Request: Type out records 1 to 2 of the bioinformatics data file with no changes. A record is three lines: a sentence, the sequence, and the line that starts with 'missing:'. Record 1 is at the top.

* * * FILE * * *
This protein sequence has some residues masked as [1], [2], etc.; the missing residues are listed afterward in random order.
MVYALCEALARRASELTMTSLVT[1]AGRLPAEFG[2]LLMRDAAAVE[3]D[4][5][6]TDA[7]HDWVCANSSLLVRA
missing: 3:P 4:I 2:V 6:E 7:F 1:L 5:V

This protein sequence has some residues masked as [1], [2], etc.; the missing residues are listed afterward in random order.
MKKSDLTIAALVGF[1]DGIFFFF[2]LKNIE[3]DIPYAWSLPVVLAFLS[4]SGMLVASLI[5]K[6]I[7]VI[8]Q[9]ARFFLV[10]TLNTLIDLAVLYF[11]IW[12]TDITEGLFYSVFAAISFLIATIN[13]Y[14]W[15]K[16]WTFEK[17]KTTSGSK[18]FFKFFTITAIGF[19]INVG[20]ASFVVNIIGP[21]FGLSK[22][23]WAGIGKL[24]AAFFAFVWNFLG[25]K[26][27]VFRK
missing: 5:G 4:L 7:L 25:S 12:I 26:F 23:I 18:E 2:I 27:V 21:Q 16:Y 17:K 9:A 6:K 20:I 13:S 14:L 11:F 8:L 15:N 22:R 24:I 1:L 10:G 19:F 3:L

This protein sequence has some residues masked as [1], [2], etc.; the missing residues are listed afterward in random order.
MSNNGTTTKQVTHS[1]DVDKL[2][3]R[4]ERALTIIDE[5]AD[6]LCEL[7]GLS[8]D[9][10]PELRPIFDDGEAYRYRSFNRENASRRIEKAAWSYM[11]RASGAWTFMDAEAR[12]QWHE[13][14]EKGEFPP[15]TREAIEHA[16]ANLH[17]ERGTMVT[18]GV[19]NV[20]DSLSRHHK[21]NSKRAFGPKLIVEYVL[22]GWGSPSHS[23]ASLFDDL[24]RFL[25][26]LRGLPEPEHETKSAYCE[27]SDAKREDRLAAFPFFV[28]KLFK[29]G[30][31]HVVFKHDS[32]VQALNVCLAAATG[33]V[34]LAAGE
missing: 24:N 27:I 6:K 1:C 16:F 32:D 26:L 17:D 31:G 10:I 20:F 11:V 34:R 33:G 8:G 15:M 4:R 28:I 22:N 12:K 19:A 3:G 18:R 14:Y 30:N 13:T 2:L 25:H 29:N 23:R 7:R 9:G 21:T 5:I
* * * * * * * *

This protein sequence has some residues masked as [1], [2], etc.; the missing residues are listed afterward in random order.
MVYALCEALARRASELTMTSLVT[1]AGRLPAEFG[2]LLMRDAAAVE[3]D[4][5][6]TDA[7]HDWVCANSSLLVRA
missing: 3:P 4:I 2:V 6:E 7:F 1:L 5:V

This protein sequence has some residues masked as [1], [2], etc.; the missing residues are listed afterward in random order.
MKKSDLTIAALVGF[1]DGIFFFF[2]LKNIE[3]DIPYAWSLPVVLAFLS[4]SGMLVASLI[5]K[6]I[7]VI[8]Q[9]ARFFLV[10]TLNTLIDLAVLYF[11]IW[12]TDITEGLFYSVFAAISFLIATIN[13]Y[14]W[15]K[16]WTFEK[17]KTTSGSK[18]FFKFFTITAIGF[19]INVG[20]ASFVVNIIGP[21]FGLSK[22][23]WAGIGKL[24]AAFFAFVWNFLG[25]K[26][27]VFRK
missing: 5:G 4:L 7:L 25:S 12:I 26:F 23:I 18:E 2:I 27:V 21:Q 16:Y 17:K 9:A 6:K 20:I 13:S 14:L 11:F 8:L 15:N 22:R 24:I 1:L 10:G 19:F 3:L